Mental health in the workplace is still an issue that many employers would prefer to brush under the carpet, according to Fit For Work Director and Occupational Medicine Specialist David Beaumont
“While changes are being made across many industries to keep people mentally and physically well, there is still plenty of room for improvement,” he says.
One of the barriers to improving mental health in the workplace is that many employers don’t know where to begin. “There is a real fear of talking about it and one of those fears is that management don’t fully understand how to tackle it,” David says.
Inviting staff to take part in an engagement survey can be a good starting point. “Asking employees what works and doesn’t work in the workplace, and what they would like to see happen, opens up the chance for conversation.”
“Staff like that they’re being asked their opinion and can openly express how things really are for them at work. Once employers have this feedback, it is critical that they do something about it.“
“Often the things that staff are seeking to achieve greater positivity and happiness in their lives can be really simple,” David says. Flexible working arrangements are one of the most commonly requested changes.
“The nine to five work day doesn’t fit well in a lot of people’s modern complex lives. If there is a bit of flexibility from employers, then people will feel valued and in turn will go the extra mile for their employer”.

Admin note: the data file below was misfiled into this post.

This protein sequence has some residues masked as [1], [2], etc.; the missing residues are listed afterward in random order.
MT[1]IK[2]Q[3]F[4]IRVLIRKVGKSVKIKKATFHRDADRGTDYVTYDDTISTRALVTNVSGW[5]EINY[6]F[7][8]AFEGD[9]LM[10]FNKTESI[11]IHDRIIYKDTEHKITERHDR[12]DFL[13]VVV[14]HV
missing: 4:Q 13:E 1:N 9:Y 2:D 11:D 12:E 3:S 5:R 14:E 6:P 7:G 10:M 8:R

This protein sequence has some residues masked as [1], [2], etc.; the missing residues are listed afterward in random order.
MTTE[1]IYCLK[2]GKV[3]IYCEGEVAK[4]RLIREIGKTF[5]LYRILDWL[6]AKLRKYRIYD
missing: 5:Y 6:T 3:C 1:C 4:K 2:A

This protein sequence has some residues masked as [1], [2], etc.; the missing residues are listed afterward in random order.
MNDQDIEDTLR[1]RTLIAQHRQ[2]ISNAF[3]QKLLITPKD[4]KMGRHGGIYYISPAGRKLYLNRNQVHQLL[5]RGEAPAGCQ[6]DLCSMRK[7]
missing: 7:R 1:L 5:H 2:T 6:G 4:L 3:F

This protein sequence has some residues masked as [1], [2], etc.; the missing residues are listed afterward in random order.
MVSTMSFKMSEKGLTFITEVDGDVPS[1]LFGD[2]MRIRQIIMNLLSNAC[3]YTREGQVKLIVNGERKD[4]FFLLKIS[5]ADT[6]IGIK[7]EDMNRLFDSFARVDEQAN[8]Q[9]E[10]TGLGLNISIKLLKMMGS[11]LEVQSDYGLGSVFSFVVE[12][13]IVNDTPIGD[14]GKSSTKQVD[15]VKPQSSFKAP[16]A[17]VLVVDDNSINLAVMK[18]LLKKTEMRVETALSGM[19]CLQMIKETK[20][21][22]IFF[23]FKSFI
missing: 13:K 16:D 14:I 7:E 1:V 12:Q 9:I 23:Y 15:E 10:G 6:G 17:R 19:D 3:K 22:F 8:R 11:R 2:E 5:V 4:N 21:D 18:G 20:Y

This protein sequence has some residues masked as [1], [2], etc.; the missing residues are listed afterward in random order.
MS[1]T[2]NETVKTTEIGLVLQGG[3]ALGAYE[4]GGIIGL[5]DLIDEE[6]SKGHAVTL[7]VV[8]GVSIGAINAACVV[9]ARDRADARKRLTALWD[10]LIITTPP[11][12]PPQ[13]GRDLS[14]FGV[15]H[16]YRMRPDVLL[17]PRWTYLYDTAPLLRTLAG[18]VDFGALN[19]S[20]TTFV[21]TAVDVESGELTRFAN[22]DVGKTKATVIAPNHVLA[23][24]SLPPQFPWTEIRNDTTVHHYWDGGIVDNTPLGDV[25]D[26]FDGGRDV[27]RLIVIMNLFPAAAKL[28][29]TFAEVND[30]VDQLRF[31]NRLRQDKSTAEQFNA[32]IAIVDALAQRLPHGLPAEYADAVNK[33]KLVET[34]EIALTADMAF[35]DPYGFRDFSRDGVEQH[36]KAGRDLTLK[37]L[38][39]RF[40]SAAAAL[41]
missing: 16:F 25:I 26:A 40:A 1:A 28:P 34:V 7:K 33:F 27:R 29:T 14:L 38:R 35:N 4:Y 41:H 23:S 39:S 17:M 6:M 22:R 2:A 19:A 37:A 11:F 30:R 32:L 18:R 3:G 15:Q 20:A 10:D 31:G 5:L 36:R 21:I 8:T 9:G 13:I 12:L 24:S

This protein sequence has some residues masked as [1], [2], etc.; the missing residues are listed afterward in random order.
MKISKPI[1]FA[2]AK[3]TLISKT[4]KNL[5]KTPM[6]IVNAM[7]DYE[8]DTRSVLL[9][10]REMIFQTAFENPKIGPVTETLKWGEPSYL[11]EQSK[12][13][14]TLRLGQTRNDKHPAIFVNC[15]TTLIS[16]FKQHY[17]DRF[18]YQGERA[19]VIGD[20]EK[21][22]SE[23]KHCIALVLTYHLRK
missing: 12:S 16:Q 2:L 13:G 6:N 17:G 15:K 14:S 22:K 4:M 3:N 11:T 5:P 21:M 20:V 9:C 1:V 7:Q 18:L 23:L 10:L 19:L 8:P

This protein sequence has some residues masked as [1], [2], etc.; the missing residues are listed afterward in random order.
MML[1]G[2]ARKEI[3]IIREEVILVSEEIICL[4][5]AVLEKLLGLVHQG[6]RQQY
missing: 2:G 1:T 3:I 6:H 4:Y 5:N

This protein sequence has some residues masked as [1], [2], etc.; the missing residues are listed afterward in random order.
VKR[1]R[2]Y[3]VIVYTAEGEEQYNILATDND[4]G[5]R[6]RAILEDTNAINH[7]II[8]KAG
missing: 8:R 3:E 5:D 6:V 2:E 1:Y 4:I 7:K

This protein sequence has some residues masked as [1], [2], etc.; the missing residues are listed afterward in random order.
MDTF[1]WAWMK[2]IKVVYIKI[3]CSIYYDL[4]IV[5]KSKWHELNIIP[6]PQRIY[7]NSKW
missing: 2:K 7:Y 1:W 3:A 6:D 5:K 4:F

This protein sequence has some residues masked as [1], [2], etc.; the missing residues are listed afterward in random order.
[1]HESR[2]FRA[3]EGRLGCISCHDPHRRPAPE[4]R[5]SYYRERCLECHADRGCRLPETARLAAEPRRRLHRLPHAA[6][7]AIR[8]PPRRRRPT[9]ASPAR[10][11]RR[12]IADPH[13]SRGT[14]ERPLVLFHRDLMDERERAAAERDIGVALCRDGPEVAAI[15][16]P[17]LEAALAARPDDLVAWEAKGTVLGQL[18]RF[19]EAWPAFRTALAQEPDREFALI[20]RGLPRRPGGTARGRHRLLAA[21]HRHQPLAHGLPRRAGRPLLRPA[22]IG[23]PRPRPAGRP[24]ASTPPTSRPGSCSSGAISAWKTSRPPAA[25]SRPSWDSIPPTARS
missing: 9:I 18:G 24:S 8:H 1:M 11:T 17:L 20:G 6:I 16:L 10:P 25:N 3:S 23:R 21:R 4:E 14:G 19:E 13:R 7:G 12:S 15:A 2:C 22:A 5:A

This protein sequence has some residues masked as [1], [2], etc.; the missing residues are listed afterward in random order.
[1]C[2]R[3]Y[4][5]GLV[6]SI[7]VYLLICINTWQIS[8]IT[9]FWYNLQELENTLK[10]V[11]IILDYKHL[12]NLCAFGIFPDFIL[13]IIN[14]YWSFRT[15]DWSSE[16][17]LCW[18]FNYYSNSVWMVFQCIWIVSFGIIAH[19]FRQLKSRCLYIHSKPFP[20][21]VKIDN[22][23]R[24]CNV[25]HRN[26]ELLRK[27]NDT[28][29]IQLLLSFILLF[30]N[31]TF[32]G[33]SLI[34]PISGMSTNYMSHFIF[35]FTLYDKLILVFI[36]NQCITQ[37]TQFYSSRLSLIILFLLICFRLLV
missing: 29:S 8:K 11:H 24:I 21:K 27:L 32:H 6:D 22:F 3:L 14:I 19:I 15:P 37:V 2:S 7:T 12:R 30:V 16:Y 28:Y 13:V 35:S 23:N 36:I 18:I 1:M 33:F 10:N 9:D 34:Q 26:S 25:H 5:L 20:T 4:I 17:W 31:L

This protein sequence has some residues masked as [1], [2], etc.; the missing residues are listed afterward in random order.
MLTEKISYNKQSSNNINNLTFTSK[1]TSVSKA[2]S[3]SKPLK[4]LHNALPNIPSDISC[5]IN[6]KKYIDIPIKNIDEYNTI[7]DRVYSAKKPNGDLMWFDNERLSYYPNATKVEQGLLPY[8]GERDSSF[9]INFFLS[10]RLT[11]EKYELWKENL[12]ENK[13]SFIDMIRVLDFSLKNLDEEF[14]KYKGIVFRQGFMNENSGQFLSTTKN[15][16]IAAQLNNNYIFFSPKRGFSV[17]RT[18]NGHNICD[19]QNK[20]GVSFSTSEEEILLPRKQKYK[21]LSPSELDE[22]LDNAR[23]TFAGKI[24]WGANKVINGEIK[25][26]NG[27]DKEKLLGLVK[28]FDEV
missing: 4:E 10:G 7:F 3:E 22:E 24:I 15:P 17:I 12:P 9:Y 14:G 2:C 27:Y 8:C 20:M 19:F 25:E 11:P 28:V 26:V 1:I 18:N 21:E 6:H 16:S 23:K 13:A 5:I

Staff also often want more opportunities to get to know their co-workers, including outside- of-work social events. David suggests introducing some healthy competition, like STEPtember – a team challenge where participants try and achieve 10,000 steps a day as a group. Even something as simple as shared morning teas or a lunchtime walking group helps to build a happier environment.
Ultimately, David says the key to improving workplace mental health is making sure the door for conversation is always open.
“Many employers don’t know that for every dollar spent on health and wellbeing, there is a $3 return on increased productivity. Don’t wait until you think something is wrong with a staff member to approach them, make yourself approachable from the beginning and issues can be tackled much faster.”